Back in 2011, Habanos S.A. brought back a marca that had been out of production for decades, La Escepción. The return was in the form of an Edición Regional for Italy, a country that is notoriously difficult to obtain ERs from because of their strict policy on not allowing retailers to sell to people outside of the country. Four years later, the second release for the marca again falls to Italy for another ER, this time in a Hermosos No.4 vitola called the Don José.
- La Escepción Selectos Finos Edición Regional Italia 2011 (6 1/2 x 38) — 2012
- La Escepción Don José Edición Regional Italia 2015 (5 x 48) — 2015
The Don José name is an homage to the man who started the La Escepción marca, Don José Gener y Batet. According to Wikipedia, Gener migrated from Spain to Cuba in 1831 and worked on his uncle’s tobacco farm. Starting the La Escepción marca in the 1850s, he used the farm’s tobacco to create the cigars for his new brand. Garnering enough success, he acquired another tobacco farm and created another marca: Hoyo de Monterrey.
While Hoyo de Monterrey became a much bigger success, one that continues to be a popular marca still today, La Escepción was discontinued in 1989 and didn’t see the light of day again until 2011.
- Cigar Reviewed: La Escepción Don José Edición Regional Italia (2015)
- Country of Origin: Cuba
- Factory: n/a
- Wrapper: Cuba
- Binder: Cuba
- Filler: Cuba
- Length: 5 Inches
- Ring Gauge: 48
- Vitola: Hermosos No.4
- MSRP: €15 (Boxes of 25, €375)*
- Release Date: December 2015
- Number of Cigars Released: 4,000 Boxes of 25 Cigars (100,000 Total Cigars)
- Number of Cigars Smoked For Review: 3
*Using current exchange rates: $16.40 (Boxes of 25, $409.95).
The wrapper of the Don José is soft, but with some texture to it, stopping me short of calling it smooth. There is just a slight bit of give, but the cigar is more firm than not. Bringing the cigar to my nose there is a very light aroma of cinnamon, spice, with a light touch of vanilla and hay. The cold draw however, has a very interesting bubblegum sweetness to it, with vanilla, spice and fresh hay in the background.
Starting into the first third, I’m greeted with a slightly harsh overlay to the profile that is made up of oak, spice, pepper, and a damp earthy vegetal note. The draw is quite nice, falling right in the middle of ideal, and while the ash seems to be nice and dense, the burn has started to get rough almost immediately. Half an inch in, the harshness has dissipated, allowing the oak, spice, pepper and damp earth to flourish, turning into quite a nice profile, though not one I would pin immediately as Cubanesque. The ash retention is nice, holding on to around an inch before I roll it off, but the burn continues to be uneven, requiring a touch up to keep things going.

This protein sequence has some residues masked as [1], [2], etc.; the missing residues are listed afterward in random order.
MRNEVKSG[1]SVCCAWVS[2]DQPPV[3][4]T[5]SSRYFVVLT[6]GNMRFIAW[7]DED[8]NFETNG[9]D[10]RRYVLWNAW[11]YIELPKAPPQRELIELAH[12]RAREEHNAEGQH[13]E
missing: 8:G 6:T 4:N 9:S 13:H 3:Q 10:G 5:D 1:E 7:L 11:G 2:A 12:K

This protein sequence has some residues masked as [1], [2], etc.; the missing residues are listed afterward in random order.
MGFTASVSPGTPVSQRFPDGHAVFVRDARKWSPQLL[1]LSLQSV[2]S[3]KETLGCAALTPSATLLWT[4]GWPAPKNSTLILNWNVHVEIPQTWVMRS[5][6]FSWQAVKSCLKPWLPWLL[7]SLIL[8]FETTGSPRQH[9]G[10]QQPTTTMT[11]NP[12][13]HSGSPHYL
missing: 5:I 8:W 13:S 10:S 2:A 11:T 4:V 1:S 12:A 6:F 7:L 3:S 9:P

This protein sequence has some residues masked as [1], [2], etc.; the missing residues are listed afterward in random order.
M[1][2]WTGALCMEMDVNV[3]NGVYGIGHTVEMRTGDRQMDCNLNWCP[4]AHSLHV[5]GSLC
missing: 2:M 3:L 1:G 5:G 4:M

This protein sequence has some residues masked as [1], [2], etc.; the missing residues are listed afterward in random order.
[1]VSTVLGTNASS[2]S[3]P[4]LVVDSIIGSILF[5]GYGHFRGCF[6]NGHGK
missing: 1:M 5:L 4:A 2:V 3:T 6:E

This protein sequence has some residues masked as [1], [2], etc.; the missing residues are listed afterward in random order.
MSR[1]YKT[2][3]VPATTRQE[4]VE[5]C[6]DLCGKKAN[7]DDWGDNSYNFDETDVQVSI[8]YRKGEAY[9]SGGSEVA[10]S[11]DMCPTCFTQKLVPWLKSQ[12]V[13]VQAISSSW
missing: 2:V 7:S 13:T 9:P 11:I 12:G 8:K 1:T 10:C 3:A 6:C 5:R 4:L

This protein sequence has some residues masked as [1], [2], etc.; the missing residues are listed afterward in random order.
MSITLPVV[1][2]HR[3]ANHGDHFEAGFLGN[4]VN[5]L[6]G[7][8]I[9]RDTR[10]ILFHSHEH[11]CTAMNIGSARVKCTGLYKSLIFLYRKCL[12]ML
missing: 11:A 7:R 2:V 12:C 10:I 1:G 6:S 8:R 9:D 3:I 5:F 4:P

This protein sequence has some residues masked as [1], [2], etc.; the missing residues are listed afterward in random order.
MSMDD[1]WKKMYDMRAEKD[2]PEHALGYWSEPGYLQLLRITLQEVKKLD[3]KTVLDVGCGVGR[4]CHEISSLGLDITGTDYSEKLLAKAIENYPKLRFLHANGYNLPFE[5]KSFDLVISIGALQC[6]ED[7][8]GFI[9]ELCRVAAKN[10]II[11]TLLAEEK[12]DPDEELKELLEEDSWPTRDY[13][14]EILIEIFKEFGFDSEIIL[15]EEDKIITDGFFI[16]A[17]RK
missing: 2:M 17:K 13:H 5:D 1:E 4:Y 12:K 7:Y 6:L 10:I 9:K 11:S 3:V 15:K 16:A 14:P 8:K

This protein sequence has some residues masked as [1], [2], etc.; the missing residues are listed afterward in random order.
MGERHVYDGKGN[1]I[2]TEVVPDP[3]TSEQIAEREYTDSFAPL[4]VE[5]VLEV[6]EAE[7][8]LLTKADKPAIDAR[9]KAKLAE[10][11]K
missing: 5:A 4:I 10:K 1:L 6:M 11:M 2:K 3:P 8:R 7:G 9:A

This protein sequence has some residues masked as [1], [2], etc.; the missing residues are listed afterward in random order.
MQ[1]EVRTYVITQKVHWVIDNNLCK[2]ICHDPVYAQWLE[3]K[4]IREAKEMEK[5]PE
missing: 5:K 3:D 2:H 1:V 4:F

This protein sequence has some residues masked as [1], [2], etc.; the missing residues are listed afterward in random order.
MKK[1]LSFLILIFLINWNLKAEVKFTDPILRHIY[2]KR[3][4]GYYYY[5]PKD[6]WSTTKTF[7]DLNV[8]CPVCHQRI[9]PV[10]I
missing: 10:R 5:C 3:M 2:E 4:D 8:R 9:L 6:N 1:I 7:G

Shifting into the second third, the pepper has subsided to the point where it’s only noticeable on the retrohale, allowing the spice note to take over the profile, along with oak, earth, cinnamon and vanilla complimenting it. The burn is still finicky, requiring another touch up, though to be honest it’s almost more of a relight than a touch up. A sweetness has been increasing, coating the profile and turning it into something new, though familiar to what it was previously.
In the final third, the sweetness has held, creating a pleasant profile featuring more spice, cinnamon, vanilla, oak and some bitter espresso notes in the background. The burn continues to confound me, needing another significant touch up to keep things on track, though what surprises me more than anything else is how these burn issues don’t seem to be affecting the profile enough to be unpleasant. As the cigar wraps up, the profile doesn’t see much change, finishing up without getting harsh or hot.
- Like many of the Cuban marcas, the La Escepción name has been used by a non-Cuban company.
- All three samples seemed to have trouble with the burn, though two saw more issues in the first half while the third saw more issues in the second half.
- Brooks Whittington reviewed the last release, the Selectos Finos, which you can read here.
- As Patrick Lagreid noted in his news article about the Don José’s release, samples from the 1960s were smoked to try to recreate the profile as closely as possible with currently available tobacco.
- Cigars for this review were purchased by halfwheel.
- Final smoking time averaged a little over an hour and a half.
We’ve all said things about the Edición Regional program, whether it’s that ER releases aren’t usually that great, or that they don’t smoke well fresh. While I’ve certainly experienced ER releases ranging from terrible to great, I did have my doubts going into the La Escepción Don José, since it had only been released a couple months prior. Though I did have issues with the burn, to the point where it was extremely annoying, the profile did deliver an enjoyable time. It certainly was different from what I’m used to with a Cuban profile, though perhaps that can be looked at as a good thing. The profile was bold yet sweet, and in the end produced an experience I would like to have again down the road, to see how it develops over time. As previously mentioned, it might be difficult to get your hands on these, though if you can I’d definitely recommend trying a few for yourself.